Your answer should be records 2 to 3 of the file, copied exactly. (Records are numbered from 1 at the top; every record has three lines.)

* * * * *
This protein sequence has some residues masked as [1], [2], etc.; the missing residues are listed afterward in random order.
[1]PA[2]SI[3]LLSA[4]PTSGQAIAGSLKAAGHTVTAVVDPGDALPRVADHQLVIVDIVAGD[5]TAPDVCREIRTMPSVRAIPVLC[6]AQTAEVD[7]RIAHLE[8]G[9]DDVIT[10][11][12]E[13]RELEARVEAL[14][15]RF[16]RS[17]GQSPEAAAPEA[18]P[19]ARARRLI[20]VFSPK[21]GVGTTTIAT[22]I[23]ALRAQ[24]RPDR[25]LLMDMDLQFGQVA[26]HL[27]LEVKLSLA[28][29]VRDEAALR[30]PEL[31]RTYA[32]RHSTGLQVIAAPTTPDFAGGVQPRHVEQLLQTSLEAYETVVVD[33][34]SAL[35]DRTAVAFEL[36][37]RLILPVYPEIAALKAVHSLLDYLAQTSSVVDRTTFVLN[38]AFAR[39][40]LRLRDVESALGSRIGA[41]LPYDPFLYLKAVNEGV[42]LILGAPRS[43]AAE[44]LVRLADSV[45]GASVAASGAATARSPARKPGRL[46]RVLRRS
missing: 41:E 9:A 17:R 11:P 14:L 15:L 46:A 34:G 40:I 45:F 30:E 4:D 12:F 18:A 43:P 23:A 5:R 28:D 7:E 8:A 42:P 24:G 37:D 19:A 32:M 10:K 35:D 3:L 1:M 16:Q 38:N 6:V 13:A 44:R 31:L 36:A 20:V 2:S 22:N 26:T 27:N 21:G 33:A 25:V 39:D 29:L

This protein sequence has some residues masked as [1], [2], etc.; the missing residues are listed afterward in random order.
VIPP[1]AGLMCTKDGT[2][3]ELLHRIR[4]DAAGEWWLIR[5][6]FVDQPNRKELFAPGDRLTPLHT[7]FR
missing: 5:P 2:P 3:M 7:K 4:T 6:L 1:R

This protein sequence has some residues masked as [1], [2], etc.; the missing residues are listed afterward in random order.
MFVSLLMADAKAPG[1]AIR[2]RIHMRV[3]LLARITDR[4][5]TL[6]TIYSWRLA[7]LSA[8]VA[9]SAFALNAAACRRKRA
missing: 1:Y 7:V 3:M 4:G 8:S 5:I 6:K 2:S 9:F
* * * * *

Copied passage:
This protein sequence has some residues masked as [1], [2], etc.; the missing residues are listed afterward in random order.
VIPP[1]AGLMCTKDGT[2][3]ELLHRIR[4]DAAGEWWLIR[5][6]FVDQPNRKELFAPGDRLTPLHT[7]FR
missing: 5:P 2:P 3:M 7:K 4:T 6:L 1:R

This protein sequence has some residues masked as [1], [2], etc.; the missing residues are listed afterward in random order.
MFVSLLMADAKAPG[1]AIR[2]RIHMRV[3]LLARITDR[4][5]TL[6]TIYSWRLA[7]LSA[8]VA[9]SAFALNAAACRRKRA
missing: 1:Y 7:V 3:M 4:G 8:S 5:I 6:K 2:S 9:F